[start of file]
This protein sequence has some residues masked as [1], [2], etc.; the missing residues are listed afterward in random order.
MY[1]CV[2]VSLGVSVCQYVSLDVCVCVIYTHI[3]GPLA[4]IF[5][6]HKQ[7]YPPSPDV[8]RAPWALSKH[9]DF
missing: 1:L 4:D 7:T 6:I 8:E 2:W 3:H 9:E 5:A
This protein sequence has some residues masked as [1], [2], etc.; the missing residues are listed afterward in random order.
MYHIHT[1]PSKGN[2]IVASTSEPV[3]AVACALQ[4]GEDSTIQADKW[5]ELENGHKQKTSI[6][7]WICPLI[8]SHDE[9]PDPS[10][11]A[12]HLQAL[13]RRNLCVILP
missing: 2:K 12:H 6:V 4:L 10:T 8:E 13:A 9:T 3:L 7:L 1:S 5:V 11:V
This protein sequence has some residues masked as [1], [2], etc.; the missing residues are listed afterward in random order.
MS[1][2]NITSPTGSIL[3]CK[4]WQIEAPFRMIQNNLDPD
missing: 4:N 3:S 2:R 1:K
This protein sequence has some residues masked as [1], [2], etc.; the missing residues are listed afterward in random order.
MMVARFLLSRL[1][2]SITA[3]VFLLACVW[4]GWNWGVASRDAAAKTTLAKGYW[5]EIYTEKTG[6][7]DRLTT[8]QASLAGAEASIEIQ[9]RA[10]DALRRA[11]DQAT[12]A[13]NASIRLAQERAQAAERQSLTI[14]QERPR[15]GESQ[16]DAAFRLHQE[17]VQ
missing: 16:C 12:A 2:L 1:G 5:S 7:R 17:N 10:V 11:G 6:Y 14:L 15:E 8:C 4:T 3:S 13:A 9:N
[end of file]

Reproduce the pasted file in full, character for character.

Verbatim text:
This protein sequence has some residues masked as [1], [2], etc.; the missing residues are listed afterward in random order.
MY[1]CV[2]VSLGVSVCQYVSLDVCVCVIYTHI[3]GPLA[4]IF[5][6]HKQ[7]YPPSPDV[8]RAPWALSKH[9]DF
missing: 1:L 4:D 7:T 6:I 8:E 2:W 3:H 9:E 5:A
This protein sequence has some residues masked as [1], [2], etc.; the missing residues are listed afterward in random order.
MYHIHT[1]PSKGN[2]IVASTSEPV[3]AVACALQ[4]GEDSTIQADKW[5]ELENGHKQKTSI[6][7]WICPLI[8]SHDE[9]PDPS[10][11]A[12]HLQAL[13]RRNLCVILP
missing: 2:K 12:H 6:V 4:L 10:T 8:E 13:A 9:T 3:L 7:L 1:S 5:V 11:V
This protein sequence has some residues masked as [1], [2], etc.; the missing residues are listed afterward in random order.
MS[1][2]NITSPTGSIL[3]CK[4]WQIEAPFRMIQNNLDPD
missing: 4:N 3:S 2:R 1:K
This protein sequence has some residues masked as [1], [2], etc.; the missing residues are listed afterward in random order.
MMVARFLLSRL[1][2]SITA[3]VFLLACVW[4]GWNWGVASRDAAAKTTLAKGYW[5]EIYTEKTG[6][7]DRLTT[8]QASLAGAEASIEIQ[9]RA[10]DALRRA[11]DQAT[12]A[13]NASIRLAQERAQAAERQSLTI[14]QERPR[15]GESQ[16]DAAFRLHQE[17]VQ
missing: 16:C 12:A 2:L 1:G 5:S 7:R 17:N 10:V 11:G 6:Y 14:L 15:E 8:C 4:T 3:S 13:A 9:N